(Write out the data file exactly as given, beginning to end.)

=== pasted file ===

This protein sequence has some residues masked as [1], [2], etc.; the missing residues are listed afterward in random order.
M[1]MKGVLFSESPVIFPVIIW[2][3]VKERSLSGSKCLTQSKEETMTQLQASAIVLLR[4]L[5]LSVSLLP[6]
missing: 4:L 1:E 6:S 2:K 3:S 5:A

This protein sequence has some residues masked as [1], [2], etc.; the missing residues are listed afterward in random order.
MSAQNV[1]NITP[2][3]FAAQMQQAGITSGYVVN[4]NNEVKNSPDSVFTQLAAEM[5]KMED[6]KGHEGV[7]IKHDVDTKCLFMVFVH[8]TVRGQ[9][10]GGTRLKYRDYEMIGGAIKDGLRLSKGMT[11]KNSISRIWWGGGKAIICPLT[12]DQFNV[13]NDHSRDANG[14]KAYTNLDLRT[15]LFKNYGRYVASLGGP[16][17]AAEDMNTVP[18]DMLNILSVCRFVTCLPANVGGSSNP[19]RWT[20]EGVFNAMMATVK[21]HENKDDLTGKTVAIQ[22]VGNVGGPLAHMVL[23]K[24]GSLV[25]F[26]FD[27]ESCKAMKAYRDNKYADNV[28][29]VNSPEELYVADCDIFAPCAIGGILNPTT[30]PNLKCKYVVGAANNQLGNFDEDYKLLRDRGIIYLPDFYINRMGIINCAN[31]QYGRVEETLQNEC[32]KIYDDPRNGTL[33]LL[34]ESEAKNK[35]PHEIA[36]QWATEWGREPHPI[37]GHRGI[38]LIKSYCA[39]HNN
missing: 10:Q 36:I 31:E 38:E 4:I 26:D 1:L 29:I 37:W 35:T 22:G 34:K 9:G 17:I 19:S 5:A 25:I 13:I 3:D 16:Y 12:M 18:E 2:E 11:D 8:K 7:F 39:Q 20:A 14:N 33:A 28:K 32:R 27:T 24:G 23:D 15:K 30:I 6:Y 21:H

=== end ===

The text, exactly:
This protein sequence has some residues masked as [1], [2], etc.; the missing residues are listed afterward in random order.
M[1]MKGVLFSESPVIFPVIIW[2][3]VKERSLSGSKCLTQSKEETMTQLQASAIVLLR[4]L[5]LSVSLLP[6]
missing: 4:L 1:E 6:S 2:K 3:S 5:A

This protein sequence has some residues masked as [1], [2], etc.; the missing residues are listed afterward in random order.
MSAQNV[1]NITP[2][3]FAAQMQQAGITSGYVVN[4]NNEVKNSPDSVFTQLAAEM[5]KMED[6]KGHEGV[7]IKHDVDTKCLFMVFVH[8]TVRGQ[9][10]GGTRLKYRDYEMIGGAIKDGLRLSKGMT[11]KNSISRIWWGGGKAIICPLT[12]DQFNV[13]NDHSRDANG[14]KAYTNLDLRT[15]LFKNYGRYVASLGGP[16][17]AAEDMNTVP[18]DMLNILSVCRFVTCLPANVGGSSNP[19]RWT[20]EGVFNAMMATVK[21]HENKDDLTGKTVAIQ[22]VGNVGGPLAHMVL[23]K[24]GSLV[25]F[26]FD[27]ESCKAMKAYRDNKYADNV[28][29]VNSPEELYVADCDIFAPCAIGGILNPTT[30]PNLKCKYVVGAANNQLGNFDEDYKLLRDRGIIYLPDFYINRMGIINCAN[31]QYGRVEETLQNEC[32]KIYDDPRNGTL[33]LL[34]ESEAKNK[35]PHEIA[36]QWATEWGREPHPI[37]GHRGI[38]LIKSYCA[39]HNN
missing: 10:Q 36:I 31:E 38:E 4:I 26:D 1:L 29:I 37:W 35:T 22:G 34:K 9:G 17:I 19:S 5:A 25:I 13:I 3:D 16:Y 12:M 18:E 2:E 11:D 8:K 7:F 39:Q 20:A 14:N 33:A 28:K 32:R 27:T 24:G 23:D 15:K 30:I 6:Y 21:H